Employee surveillance is not new: the Ford Motor Company’s Sociological Department was on a secret journey to snoop on its workers’ bank deposits, divorce filings and school attendance records all the way back in 1914. Yet with millions of employees now – and for the foreseeable future – working remotely, organisations are thinking about how to monitor the productivity of people they only see on Zoom calls (other brands are available). It does sometimes feel like we’re all spirits in the material world.

However, organisations taking inspiration from the Police’s 1983 hit Every Breath You Take – “every breath you take and every move you make, every bond you break, every step you take, I’ll be watching you” – should pay close attention to the EUR 35 million fine issued yesterday against a German subsidiary of retailer H&M for its excessive collection and use of employee data, including health, religious and other sensitive information.

The fine is the second biggest under the EU’s General Data Protection Regulation and relates to H&M’s practice, which started in 2014, of collecting large volumes of employee personal data through internal surveys, watercooler chats with managers and “welcome back talks” after employees returned from holidays or sick leave.

There’s a vast array of technology out there to monitor staff, with keyboard tracking, screen captures and social media monitoring being the tip of the iceberg. But whatever tools you use to get next to your employees, considering privacy is key. Indeed, in some cases employees have a legal right to say don’t stand so close to me. A regulator is also unlikely to respond favourably to an excuse that you had no time this time.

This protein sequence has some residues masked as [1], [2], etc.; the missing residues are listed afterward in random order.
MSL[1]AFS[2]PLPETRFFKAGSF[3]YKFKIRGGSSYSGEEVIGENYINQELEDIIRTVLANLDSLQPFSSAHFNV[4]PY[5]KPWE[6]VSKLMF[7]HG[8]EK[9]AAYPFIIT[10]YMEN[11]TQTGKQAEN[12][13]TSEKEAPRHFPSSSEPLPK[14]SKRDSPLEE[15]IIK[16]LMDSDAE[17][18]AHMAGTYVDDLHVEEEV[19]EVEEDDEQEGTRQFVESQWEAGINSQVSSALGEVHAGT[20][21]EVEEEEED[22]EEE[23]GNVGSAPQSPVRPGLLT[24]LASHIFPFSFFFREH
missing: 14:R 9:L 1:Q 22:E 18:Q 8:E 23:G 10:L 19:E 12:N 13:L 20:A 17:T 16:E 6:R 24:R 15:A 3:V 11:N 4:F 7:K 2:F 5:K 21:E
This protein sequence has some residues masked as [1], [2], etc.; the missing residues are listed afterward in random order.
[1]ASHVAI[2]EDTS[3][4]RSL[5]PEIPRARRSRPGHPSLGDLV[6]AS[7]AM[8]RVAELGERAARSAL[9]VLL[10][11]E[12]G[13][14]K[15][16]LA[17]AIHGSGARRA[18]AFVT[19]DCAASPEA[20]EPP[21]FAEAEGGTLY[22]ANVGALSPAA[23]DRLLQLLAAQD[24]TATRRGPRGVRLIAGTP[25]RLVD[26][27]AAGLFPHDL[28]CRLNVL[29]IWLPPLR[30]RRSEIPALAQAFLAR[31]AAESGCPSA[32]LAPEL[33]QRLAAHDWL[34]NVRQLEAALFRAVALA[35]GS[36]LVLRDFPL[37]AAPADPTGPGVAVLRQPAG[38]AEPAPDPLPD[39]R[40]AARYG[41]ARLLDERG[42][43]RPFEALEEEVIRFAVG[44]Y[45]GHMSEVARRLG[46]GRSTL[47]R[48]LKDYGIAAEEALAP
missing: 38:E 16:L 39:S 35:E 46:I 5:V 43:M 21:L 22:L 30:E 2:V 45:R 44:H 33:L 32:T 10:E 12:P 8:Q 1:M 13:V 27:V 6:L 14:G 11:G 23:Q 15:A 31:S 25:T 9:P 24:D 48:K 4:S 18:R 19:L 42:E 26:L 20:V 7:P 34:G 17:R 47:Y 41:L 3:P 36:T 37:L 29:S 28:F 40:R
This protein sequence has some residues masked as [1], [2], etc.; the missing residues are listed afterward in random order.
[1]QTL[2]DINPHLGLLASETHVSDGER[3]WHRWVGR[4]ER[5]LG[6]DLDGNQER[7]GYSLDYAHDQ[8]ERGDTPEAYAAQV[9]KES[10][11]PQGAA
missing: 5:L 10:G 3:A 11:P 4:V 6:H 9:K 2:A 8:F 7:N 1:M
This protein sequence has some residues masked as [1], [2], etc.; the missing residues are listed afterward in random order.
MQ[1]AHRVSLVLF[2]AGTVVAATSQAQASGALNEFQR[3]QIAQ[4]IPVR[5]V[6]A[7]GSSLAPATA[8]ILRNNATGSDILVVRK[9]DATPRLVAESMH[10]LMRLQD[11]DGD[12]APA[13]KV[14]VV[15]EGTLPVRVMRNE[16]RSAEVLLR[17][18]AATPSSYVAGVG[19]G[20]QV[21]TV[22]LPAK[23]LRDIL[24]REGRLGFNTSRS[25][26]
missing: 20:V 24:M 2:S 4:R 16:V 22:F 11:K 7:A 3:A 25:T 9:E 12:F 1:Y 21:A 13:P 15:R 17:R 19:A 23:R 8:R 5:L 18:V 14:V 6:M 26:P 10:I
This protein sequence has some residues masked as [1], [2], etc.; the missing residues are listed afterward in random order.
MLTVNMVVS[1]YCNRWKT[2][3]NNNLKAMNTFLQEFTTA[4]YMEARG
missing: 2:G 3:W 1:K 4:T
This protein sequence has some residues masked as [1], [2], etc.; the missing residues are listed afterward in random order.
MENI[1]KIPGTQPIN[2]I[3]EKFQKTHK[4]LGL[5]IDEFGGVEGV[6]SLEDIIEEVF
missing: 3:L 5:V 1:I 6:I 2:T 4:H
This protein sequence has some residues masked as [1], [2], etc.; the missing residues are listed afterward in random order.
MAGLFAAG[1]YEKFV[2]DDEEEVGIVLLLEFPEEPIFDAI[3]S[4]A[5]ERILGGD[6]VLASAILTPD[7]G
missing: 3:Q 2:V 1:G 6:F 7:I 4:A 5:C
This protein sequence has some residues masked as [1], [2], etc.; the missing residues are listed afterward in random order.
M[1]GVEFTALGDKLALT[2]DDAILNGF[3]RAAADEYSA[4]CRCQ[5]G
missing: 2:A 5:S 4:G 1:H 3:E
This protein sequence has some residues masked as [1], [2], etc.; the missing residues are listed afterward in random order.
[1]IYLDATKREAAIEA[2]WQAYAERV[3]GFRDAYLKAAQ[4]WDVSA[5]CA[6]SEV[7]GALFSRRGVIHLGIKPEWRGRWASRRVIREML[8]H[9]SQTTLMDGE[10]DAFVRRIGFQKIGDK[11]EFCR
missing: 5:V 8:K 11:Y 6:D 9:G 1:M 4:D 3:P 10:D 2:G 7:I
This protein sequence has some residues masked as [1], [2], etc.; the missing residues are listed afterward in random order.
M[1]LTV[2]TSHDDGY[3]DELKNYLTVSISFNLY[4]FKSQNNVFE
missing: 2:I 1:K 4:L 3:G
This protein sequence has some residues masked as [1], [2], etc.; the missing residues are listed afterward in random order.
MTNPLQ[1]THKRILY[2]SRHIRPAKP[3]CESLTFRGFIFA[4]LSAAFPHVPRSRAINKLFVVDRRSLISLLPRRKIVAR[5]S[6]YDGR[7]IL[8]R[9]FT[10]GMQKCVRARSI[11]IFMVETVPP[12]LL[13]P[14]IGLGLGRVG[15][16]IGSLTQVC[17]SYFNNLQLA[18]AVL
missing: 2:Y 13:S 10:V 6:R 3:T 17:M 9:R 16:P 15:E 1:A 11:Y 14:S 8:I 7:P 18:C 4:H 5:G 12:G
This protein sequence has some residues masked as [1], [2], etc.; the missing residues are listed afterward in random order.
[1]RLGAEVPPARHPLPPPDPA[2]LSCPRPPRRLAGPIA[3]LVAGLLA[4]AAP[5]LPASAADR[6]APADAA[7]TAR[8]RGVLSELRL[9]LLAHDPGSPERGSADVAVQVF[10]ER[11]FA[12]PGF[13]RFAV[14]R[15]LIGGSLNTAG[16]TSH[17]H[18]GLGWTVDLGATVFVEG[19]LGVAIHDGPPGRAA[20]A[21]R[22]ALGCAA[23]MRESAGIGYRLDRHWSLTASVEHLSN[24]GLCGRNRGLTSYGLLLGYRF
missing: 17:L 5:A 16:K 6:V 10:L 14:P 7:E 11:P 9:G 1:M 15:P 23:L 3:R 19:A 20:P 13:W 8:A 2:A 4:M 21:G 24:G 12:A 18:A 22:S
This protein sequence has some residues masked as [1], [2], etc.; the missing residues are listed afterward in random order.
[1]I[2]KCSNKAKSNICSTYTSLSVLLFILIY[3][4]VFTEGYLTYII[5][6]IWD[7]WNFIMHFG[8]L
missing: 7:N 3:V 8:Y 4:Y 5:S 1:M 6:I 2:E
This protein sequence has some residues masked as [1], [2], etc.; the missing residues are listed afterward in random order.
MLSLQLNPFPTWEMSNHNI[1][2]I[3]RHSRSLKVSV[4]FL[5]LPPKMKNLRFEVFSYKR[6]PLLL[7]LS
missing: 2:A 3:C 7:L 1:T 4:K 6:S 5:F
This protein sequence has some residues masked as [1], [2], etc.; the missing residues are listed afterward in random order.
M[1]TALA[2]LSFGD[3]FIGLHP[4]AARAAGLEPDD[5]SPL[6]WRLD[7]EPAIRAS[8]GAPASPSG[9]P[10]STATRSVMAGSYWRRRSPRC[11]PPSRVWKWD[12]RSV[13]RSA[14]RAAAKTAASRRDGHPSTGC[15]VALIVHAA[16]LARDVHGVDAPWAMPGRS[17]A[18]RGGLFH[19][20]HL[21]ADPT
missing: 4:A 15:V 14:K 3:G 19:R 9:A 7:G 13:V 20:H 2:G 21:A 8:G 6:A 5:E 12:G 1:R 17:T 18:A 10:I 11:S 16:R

So, friends, what steps should you take to avoid being a canary in the coalmine?

  • Assess whether the processing is necessary – and, if not, is it reasonable? What’s your legal basis, or bases, for the activity(ies)? Usually, it will be your legitimate interests, but for some organisations compliance with laws may also be appropriate.
  • Conduct a data protection impact assessment before you start the monitoring. This exercise will help you think through and document the risks of the project, as well as how to mitigate or minimise those risks. Think: flexible strategies.
  • Inform employees about what you’re doing and why, through just-in-time privacy notices and other transparency mechanisms. Communication is key.
  • Consider the usual data protection principles, such as data minimisation (don’t collect or use too much information) and retention (don’t keep the data if there’s nothing achieving).

Hopefully that doesn’t sound like a sermon. But the time and effort up front will seem like peanuts compared to the fall out of a large regulatory investigation and fine. Dealing with the fall out could make you driven to tears. 

If you’d like someone to talk to about these issues, feel free to contact me using email or LinkedIn. Or, failing that, a message in a bottle.